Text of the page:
I believe strongly in freedom of speech even for vile racist and sexist, so I support Imus not because I like him (I never listened to his radio broadcast and only occasionally watched the simulcast MSNBC program when he interviewed someone I was interested in) or think he did not do anything wrong, but because freedom of speech is so very important.

Freedom must be maintained and part of being free means having freedom of speech. The human condition will never be understood if human expression in any of its forms is overly restricted.

The censuring of Imus could lead to an assault against all irreverent or so-called politically incorrect humor. The question is who is going to decide what is irreverent or politically incorrect?

One may be happy that someone that one disagreed with and thought was vile was removed from the air, but what if someone you thought was not vile was removed from the air.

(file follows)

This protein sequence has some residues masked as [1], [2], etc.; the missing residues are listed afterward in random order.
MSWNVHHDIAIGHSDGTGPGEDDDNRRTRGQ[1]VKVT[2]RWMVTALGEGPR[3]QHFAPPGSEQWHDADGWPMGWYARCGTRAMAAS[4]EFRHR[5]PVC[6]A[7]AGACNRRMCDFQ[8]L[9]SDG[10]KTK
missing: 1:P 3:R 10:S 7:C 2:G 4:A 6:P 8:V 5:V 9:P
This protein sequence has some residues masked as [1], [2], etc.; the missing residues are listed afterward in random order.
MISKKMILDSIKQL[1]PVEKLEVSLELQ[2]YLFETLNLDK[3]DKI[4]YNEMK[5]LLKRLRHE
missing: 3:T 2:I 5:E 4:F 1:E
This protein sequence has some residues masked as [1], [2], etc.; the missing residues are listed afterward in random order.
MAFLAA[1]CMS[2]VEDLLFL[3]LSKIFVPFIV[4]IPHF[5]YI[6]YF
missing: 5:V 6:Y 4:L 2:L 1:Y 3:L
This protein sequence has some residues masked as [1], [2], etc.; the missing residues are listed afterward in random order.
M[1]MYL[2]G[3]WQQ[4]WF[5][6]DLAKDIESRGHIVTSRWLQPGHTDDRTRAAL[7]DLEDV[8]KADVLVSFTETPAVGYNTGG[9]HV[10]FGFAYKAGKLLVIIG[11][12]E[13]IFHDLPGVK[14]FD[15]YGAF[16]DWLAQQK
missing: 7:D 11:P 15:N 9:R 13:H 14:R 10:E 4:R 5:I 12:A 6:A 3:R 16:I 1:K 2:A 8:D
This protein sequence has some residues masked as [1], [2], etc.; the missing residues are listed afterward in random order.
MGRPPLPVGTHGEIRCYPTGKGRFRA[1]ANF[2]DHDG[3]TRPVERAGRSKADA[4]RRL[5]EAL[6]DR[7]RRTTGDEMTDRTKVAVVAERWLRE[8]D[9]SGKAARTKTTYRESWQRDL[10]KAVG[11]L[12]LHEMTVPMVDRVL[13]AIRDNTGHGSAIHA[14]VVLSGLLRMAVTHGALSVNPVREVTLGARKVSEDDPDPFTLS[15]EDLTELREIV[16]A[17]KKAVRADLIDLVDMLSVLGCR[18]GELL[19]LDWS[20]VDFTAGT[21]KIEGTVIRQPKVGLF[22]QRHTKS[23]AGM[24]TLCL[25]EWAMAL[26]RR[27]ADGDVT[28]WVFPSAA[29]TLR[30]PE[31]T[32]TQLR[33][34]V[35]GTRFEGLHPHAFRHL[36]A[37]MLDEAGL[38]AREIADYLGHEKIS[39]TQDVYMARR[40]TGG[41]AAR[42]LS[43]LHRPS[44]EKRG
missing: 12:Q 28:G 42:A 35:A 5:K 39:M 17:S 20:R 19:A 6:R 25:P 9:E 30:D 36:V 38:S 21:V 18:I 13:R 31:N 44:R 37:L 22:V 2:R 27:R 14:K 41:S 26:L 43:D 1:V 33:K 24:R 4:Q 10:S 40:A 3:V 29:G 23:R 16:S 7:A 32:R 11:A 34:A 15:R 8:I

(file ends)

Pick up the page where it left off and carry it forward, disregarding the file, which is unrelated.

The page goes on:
There is a lot of racism and sexism (this is why Barak Obama cannot win the presidency at this date and Hillary Clinton would have an extremely tough time winning the presidency) in America and probably a large percentage of Imus’s audience are racist and/or sexist, which would partly explain his large radio audience (one of the largest in free radio – Howard Stern, the king of shock jocks has a significantly smaller audience since going to satellite radio).